'A lesson in real time': Law students talk legal impact of Brett Kavanaugh hearing

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Local law students were watching the proceedings through a different lens -- its impact on the legal system. (Melina Mara/Pool/The Washington Post)

While the nation and the Bay Area was riveted by the testimony of Dr. Christine Blasey Ford and Judge Brett Kavanaugh, local law students were watching the proceedings through a different lens: its impact on the legal system.

WATCH: Key moments from the Kavanaugh-Ford hearing

"I think the law students have been very intensely engaged in this, and I think the engagement has increased," said University of San Francisco law professor Julie Nice.

For law students and their professors at the University of San Francisco, there was no mistaking the moment and the sense of history in the making.

VIDEO: Christine Blasey Ford's full statement at Senate hearing

Many compared Thursday's testimony of Palo Alto professor Christine Blasey Ford to Anita Hill's testimony in the Clarence Thomas hearings, asking what's changed in the decades between the two hearings.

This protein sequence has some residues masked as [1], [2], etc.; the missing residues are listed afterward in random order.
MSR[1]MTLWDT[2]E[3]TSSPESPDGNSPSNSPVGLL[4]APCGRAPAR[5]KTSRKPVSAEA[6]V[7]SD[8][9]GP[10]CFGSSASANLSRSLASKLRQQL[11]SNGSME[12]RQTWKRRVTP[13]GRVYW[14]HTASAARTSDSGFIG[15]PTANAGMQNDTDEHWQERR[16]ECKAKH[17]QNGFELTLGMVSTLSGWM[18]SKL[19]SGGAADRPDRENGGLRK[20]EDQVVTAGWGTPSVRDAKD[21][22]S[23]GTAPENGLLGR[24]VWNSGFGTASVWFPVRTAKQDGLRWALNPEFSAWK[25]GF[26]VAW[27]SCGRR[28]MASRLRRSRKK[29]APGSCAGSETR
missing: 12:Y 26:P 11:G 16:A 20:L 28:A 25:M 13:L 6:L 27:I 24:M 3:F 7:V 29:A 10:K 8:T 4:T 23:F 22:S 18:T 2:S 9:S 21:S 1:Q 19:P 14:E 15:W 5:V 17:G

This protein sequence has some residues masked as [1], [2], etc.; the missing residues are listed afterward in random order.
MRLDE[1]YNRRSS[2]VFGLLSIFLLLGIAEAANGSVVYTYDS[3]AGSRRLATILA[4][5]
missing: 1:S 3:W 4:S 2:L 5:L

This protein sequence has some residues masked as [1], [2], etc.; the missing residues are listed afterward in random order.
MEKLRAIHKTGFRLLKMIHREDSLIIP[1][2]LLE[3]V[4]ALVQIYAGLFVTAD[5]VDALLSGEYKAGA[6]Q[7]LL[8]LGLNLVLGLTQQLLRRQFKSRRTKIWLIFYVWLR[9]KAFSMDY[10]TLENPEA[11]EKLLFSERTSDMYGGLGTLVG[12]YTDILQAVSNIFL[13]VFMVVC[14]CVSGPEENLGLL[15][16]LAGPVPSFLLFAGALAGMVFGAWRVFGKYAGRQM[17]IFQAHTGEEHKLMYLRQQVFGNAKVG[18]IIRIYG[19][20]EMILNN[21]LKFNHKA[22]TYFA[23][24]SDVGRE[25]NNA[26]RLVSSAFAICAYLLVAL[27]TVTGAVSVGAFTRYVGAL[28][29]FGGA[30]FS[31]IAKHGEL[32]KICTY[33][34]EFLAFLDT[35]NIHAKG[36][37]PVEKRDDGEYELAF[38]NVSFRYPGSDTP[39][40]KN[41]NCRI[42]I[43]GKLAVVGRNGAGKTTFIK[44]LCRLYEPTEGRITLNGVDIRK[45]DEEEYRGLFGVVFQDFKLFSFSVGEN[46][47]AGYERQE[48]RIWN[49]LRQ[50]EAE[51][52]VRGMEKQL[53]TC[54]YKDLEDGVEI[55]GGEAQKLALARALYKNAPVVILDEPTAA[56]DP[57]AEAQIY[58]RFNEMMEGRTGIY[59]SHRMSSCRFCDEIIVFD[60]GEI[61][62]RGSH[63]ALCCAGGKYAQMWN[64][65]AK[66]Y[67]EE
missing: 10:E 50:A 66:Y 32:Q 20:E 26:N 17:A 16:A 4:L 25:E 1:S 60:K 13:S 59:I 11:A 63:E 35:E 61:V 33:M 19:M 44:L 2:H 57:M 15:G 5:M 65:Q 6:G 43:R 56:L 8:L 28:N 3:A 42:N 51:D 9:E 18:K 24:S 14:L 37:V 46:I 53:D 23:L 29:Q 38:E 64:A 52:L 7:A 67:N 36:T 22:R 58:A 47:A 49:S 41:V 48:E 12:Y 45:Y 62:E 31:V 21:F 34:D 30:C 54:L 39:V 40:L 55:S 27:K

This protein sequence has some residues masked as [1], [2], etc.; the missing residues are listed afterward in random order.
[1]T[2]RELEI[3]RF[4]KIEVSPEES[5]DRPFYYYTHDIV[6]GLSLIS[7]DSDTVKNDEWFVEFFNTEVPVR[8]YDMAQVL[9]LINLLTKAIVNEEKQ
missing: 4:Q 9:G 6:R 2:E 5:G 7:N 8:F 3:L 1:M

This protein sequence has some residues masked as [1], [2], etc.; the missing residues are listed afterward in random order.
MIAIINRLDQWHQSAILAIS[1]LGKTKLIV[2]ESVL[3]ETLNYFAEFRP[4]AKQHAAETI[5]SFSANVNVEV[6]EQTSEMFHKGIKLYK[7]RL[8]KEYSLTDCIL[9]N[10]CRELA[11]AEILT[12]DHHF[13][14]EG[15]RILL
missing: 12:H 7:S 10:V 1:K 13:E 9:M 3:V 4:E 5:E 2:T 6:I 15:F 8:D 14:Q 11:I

"I thought as a society we'd come to this feeling of believing sexual assault victims," said USF student Elizabeth Bowman. "It's interesting to watch and really see her on trial."

Students focused on the questioning of Blasey Ford, in part, by a prosecutor, which some felt made it seem like she was on trial.

TAKE ACTION: Help for victims of sexual assault, rape, and abuse

"It's almost like an accusatory nature to the whole thing really," said Alexis Ramsey.

Others, like law student Chris Cullinane, had questions about the fairness of the forum itself, and the ability of Senate hearings to provide justice to Ford or Kavanaugh, the way a court might.

"I would prefer that this be handled in a criminal court. That we can have an accusation within the statute of limitations where somebody can be put before a jury, a judge and actually have the evidence brought forward."

VIDEO: Watch Brett Kavanaugh's statement to Senate Judiciary Committee

Ultimately, some legal observers like law professor Maya Manian, believe the emotional testimony, coupled with the use of a prosecutor set a tone, so unique, it may be studied for years to come.

"And it's an unusual process in that never before has a delegate of the senators done the questioning. And you can see how odd the process is. So this is historic and we'll see how it plays out."

Full coverage on the hearing here.
Related Topics:
politicssexual assaultsexual misconductbrett kavanaughsupreme courtchristine blasey fordu.s. & worldPalo Alto
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